There are too many first class degree holders that are out on the street begging for employment, and their flaw is that they don’t know anybody.
“Tope would you like to go with me to meet a prospect tomorrow? Lunch is on him.”
This was the first question my colleague asked me when I walked into the office on Friday. Now you have to understand that I am constantly stuck behind a desk with no one to have a conversation with except my computer screen and even that is not as much fun as the marketers who get to go out and interact with real people. I always envy them – not their outrageous target though. So as you guessed I jumped at the idea, even if it was on a Saturday. Lunch on someone else’s pocket was definitely something I was willingly to do.
So come Saturday we both head for Lagos Island. Our proposed meeting spot was supposed to be a seafood restaurant. When we got there, it sure didn’t look like the ones you see on TV, but I kept my mouth shut. Our prospect came out, received us and then led us to a table where there were about eight other occupants. All seemed to be quite prestigious and my suspicion was confirmed when the introductions were over. When we took our seat, the conversation continued. I tried to gather myself together so I could contribute constructively to the chit-chat, my colleagues target was riding on this, so I better not dull.
From what I could gather, the topic of the discussion was the incompetence of most graduates from Nigerian universities. A major shareholder from a high ranking bank that has gone under the radar expressed his shock at the kind of young minds that are being produced at the universities and how many times he just honors their request for a job because he has given his word.
A lecturer was part of the pack. His own argument was how the students are just eager to pass out without really knowing anything. He also said he blames the parents. He felt that their only concern was their children having degrees, even if their brain was full of sawdust. The gentleman that invited us for lunch jumped up and said that the youth aren’t as smart as they were when they were in school. He talked about how he played hard and studied hard. According to him, his social life was wild, but he made sure he stayed ahead of his class. Then as if by intuition, he turned to my colleague and I and said,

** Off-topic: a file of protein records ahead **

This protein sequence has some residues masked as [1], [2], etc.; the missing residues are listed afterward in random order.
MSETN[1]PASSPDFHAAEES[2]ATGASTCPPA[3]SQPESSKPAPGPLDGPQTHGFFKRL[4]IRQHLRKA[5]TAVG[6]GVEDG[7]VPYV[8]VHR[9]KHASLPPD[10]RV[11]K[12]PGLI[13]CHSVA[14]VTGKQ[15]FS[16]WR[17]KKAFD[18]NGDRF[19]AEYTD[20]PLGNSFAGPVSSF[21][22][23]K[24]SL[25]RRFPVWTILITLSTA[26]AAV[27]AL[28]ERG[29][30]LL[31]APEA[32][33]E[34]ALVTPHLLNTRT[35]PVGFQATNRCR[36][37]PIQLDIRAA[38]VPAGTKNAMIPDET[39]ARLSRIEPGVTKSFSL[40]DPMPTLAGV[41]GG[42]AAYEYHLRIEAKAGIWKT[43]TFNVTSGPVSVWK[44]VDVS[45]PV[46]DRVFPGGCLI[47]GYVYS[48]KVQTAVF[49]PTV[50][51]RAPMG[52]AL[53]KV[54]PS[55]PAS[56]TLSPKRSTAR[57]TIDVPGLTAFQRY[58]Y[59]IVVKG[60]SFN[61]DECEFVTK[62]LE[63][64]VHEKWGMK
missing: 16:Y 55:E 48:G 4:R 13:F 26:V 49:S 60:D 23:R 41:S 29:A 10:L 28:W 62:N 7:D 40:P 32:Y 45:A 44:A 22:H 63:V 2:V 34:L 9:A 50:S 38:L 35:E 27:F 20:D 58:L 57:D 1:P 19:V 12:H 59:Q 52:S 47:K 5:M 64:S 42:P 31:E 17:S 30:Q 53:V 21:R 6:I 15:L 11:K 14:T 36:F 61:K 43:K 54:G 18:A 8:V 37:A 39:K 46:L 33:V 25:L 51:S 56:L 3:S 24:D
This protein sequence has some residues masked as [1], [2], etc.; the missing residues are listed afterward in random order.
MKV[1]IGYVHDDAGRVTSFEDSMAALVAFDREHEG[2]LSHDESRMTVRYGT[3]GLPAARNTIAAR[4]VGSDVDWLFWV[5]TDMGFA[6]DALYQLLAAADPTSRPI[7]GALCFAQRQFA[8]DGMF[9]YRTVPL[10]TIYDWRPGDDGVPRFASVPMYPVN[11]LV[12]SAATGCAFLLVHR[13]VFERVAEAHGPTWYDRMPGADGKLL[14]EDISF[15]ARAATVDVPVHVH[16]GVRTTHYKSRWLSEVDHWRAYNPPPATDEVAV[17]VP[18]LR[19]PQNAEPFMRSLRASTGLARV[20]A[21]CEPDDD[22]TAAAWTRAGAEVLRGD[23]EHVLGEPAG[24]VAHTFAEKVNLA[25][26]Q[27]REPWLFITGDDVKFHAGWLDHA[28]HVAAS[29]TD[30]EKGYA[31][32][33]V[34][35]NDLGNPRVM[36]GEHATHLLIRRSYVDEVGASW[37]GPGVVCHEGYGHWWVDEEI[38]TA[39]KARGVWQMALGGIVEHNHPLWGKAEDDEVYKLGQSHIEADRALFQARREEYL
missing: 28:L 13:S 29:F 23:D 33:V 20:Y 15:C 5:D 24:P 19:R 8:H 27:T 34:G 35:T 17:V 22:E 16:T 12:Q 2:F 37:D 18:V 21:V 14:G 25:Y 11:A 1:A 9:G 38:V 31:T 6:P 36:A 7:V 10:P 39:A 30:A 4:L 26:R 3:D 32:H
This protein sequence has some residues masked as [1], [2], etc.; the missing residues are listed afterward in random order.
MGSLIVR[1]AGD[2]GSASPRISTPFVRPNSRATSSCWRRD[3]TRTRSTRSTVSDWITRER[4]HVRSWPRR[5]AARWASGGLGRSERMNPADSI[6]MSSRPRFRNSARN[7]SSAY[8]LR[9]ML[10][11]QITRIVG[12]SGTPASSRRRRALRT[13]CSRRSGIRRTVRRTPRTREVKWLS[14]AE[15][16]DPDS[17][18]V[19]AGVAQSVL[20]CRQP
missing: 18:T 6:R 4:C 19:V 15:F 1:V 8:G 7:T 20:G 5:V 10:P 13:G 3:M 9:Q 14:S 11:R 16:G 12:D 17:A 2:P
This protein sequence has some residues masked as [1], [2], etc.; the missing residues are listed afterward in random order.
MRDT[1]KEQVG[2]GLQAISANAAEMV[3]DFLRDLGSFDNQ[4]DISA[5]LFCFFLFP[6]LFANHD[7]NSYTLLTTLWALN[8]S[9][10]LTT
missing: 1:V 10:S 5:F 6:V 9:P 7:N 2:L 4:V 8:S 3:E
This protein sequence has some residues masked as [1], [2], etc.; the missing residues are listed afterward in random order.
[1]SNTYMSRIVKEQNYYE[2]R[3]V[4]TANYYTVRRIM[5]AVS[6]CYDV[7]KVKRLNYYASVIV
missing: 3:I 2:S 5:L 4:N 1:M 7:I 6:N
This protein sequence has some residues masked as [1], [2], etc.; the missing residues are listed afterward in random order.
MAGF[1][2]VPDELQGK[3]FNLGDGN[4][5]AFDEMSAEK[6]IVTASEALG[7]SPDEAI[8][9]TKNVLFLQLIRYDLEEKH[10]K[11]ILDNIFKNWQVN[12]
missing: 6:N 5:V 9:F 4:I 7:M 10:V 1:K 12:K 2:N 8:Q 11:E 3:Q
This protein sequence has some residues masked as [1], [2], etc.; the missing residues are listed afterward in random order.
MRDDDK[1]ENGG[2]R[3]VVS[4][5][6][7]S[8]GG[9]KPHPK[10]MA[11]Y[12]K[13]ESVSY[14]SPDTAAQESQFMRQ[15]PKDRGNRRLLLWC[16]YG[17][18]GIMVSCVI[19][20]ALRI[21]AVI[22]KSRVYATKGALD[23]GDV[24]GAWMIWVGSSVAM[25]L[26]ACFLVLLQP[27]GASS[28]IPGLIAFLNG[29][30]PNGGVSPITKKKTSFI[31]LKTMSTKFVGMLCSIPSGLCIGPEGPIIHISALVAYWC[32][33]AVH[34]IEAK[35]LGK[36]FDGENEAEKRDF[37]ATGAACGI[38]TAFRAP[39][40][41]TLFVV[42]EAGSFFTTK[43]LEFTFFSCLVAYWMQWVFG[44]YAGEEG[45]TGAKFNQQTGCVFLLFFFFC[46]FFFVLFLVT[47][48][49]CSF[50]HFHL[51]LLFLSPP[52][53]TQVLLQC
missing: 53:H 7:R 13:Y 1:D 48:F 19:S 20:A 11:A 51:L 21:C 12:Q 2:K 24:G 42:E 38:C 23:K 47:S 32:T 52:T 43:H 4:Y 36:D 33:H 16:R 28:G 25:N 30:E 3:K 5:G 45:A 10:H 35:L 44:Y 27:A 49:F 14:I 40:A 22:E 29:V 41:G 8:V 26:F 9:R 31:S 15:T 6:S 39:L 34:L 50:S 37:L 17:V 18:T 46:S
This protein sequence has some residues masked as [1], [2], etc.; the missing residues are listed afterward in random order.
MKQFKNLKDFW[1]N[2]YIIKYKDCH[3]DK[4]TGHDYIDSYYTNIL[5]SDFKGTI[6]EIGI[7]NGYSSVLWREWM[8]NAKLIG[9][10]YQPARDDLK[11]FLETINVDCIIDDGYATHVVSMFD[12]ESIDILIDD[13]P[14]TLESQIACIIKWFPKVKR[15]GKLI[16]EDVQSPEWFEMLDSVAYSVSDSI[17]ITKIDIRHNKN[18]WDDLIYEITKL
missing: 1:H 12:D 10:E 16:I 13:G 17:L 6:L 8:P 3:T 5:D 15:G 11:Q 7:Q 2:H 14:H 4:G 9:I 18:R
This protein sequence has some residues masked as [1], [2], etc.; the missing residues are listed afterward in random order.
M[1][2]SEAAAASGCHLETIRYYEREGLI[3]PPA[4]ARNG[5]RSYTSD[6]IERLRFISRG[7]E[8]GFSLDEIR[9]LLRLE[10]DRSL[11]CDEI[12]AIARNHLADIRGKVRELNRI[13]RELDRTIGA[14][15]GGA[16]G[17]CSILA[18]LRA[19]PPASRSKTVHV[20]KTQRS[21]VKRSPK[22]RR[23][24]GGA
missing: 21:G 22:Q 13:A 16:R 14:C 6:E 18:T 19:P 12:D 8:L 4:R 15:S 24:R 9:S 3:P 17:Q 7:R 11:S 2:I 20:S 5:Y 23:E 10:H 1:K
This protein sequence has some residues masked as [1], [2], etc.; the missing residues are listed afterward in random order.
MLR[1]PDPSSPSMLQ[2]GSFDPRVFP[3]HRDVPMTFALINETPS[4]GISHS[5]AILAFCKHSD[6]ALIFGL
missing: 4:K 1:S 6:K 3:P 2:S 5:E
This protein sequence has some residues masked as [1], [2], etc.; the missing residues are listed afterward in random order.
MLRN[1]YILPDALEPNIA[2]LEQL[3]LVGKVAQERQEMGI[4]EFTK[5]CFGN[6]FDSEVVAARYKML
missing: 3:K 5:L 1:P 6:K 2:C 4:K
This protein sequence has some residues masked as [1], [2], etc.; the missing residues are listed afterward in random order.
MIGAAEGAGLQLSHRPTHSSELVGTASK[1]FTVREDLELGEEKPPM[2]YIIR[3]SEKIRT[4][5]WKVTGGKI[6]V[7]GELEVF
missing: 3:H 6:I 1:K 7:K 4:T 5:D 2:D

“Well these are the youth of today, let’s ask them what the problem is”
He didn’t know he hit my hot button with that statement. I didn’t even wait for my colleague to land I just went flying off the hook.
I was seriously trying to understand why they were complaining. It’s a wonder that most of the youth in Nigeria have reached the conclusion that no matter how hard you study and pour your heart into becoming the very best, chances of landing your dream job is zero to nil! Let’s face it, 70% of the time, it’s who you know that gets you the job. There are too many first class degree holders that are out on the street begging for employment, and their flaw is that they don’t know anybody. How in the world am I going to even have the will power to actually open a book and glance through it, let alone read it. I cannot do all that kind of hard work only to meet another brick wall when I’m done. It is logical to think that I’ll focus all my energy on landing a perfect job when I’m out, than trying to figure out who wrote some lousy theory in 1523? As if that is going to feed me when I am out on the streets and hungry!
I had no idea that my anger was been expressed with such vigour until I saw all of them staring at me. The lecturer was the first to speak, but I was already to agitated to even listen to his words. I just got up and stomped out!
Seriously, who is incompetent? We, the youth or the Nigerian SYSTEM?
Tope Ayo-Olofin loves to rant. She is a boisterous and hilarious English graduate from the University of Lagos. She believes life’s experiences are priceless and the best way to capture it is by writing. She blogs at www.toperants.com and tweets @toperants
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